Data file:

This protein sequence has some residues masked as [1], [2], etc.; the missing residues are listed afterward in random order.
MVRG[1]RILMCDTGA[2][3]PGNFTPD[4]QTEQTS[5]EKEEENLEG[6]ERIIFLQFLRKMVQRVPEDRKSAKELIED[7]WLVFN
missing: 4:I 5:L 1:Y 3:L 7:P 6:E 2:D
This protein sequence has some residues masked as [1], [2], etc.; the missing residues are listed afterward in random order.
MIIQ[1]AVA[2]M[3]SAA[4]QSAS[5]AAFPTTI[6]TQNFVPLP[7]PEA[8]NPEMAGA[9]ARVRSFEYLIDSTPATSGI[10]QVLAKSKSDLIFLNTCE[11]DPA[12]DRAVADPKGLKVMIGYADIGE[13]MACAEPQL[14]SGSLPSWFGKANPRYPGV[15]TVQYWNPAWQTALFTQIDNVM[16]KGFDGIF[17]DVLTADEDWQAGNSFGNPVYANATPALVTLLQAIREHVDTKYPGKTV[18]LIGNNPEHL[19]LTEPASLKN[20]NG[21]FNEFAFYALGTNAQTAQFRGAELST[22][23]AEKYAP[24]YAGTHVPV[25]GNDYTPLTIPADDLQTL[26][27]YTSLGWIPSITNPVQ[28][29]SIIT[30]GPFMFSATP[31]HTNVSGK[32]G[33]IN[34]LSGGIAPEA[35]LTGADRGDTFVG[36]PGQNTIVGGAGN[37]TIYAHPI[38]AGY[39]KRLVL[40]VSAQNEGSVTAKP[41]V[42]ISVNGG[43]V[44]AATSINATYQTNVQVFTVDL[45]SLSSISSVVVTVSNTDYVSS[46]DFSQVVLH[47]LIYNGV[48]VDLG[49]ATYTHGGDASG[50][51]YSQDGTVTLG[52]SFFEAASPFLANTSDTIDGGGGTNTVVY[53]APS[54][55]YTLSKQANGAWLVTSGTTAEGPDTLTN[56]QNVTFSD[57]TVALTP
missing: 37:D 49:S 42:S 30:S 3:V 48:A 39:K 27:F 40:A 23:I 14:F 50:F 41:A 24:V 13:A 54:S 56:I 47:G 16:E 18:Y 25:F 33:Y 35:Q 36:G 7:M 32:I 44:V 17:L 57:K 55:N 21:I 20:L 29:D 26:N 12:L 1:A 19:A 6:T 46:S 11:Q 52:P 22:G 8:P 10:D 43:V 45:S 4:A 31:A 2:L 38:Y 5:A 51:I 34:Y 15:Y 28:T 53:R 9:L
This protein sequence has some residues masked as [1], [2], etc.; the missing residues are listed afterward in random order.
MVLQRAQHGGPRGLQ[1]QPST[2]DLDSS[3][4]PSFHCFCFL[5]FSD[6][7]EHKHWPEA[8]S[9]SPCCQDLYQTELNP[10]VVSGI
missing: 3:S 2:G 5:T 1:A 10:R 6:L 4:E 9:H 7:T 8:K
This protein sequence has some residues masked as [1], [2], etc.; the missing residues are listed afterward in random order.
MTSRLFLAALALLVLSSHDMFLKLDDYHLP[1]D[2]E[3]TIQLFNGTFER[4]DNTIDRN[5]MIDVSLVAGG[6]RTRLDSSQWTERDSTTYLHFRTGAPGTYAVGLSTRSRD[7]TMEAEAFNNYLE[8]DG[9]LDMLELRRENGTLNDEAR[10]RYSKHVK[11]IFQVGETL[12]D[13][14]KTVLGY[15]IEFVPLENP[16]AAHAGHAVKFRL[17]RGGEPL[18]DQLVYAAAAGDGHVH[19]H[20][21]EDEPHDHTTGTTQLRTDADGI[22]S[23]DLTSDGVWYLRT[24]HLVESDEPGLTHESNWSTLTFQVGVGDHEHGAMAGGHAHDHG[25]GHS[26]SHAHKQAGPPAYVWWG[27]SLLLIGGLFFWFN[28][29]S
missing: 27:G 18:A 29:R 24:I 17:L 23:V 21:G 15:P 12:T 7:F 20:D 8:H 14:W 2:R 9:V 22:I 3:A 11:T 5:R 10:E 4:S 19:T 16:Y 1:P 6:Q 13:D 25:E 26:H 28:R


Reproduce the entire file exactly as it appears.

This protein sequence has some residues masked as [1], [2], etc.; the missing residues are listed afterward in random order.
MVRG[1]RILMCDTGA[2][3]PGNFTPD[4]QTEQTS[5]EKEEENLEG[6]ERIIFLQFLRKMVQRVPEDRKSAKELIED[7]WLVFN
missing: 4:I 5:L 1:Y 3:L 7:P 6:E 2:D
This protein sequence has some residues masked as [1], [2], etc.; the missing residues are listed afterward in random order.
MIIQ[1]AVA[2]M[3]SAA[4]QSAS[5]AAFPTTI[6]TQNFVPLP[7]PEA[8]NPEMAGA[9]ARVRSFEYLIDSTPATSGI[10]QVLAKSKSDLIFLNTCE[11]DPA[12]DRAVADPKGLKVMIGYADIGE[13]MACAEPQL[14]SGSLPSWFGKANPRYPGV[15]TVQYWNPAWQTALFTQIDNVM[16]KGFDGIF[17]DVLTADEDWQAGNSFGNPVYANATPALVTLLQAIREHVDTKYPGKTV[18]LIGNNPEHL[19]LTEPASLKN[20]NG[21]FNEFAFYALGTNAQTAQFRGAELST[22][23]AEKYAP[24]YAGTHVPV[25]GNDYTPLTIPADDLQTL[26][27]YTSLGWIPSITNPVQ[28][29]SIIT[30]GPFMFSATP[31]HTNVSGK[32]G[33]IN[34]LSGGIAPEA[35]LTGADRGDTFVG[36]PGQNTIVGGAGN[37]TIYAHPI[38]AGY[39]KRLVL[40]VSAQNEGSVTAKP[41]V[42]ISVNGG[43]V[44]AATSINATYQTNVQVFTVDL[45]SLSSISSVVVTVSNTDYVSS[46]DFSQVVLH[47]LIYNGV[48]VDLG[49]ATYTHGGDASG[50][51]YSQDGTVTLG[52]SFFEAASPFLANTSDTIDGGGGTNTVVY[53]APS[54][55]YTLSKQANGAWLVTSGTTAEGPDTLTN[56]QNVTFSD[57]TVALTP
missing: 37:D 49:S 42:S 30:S 3:V 48:A 39:K 27:F 40:A 23:I 14:F 50:F 41:A 24:V 13:A 54:S 56:I 47:G 16:E 18:Y 25:F 33:Y 35:Q 36:G 7:M 32:I 44:V 17:L 57:K 55:N 21:I 20:L 29:D 26:N 12:L 1:A 19:A 6:T 46:S 11:Q 52:P 22:G 8:P 10:D 43:V 45:S 4:A 31:A 2:L 38:Y 5:A 51:I 34:Y 15:Y 28:T 53:R 9:L
This protein sequence has some residues masked as [1], [2], etc.; the missing residues are listed afterward in random order.
MVLQRAQHGGPRGLQ[1]QPST[2]DLDSS[3][4]PSFHCFCFL[5]FSD[6][7]EHKHWPEA[8]S[9]SPCCQDLYQTELNP[10]VVSGI
missing: 3:S 2:G 5:T 1:A 10:R 6:L 4:E 9:H 7:T 8:K
This protein sequence has some residues masked as [1], [2], etc.; the missing residues are listed afterward in random order.
MTSRLFLAALALLVLSSHDMFLKLDDYHLP[1]D[2]E[3]TIQLFNGTFER[4]DNTIDRN[5]MIDVSLVAGG[6]RTRLDSSQWTERDSTTYLHFRTGAPGTYAVGLSTRSRD[7]TMEAEAFNNYLE[8]DG[9]LDMLELRRENGTLNDEAR[10]RYSKHVK[11]IFQVGETL[12]D[13][14]KTVLGY[15]IEFVPLENP[16]AAHAGHAVKFRL[17]RGGEPL[18]DQLVYAAAAGDGHVH[19]H[20][21]EDEPHDHTTGTTQLRTDADGI[22]S[23]DLTSDGVWYLRT[24]HLVESDEPGLTHESNWSTLTFQVGVGDHEHGAMAGGHAHDHG[25]GHS[26]SHAHKQAGPPAYVWWG[27]SLLLIGGLFFWFN[28][29]S
missing: 27:G 18:A 29:R 24:I 17:L 23:V 21:G 15:P 12:T 7:F 20:D 8:H 14:W 2:R 9:V 22:I 3:A 11:T 5:R 10:E 4:S 19:T 16:Y 1:P 6:Q 13:D 25:E 26:H 28:R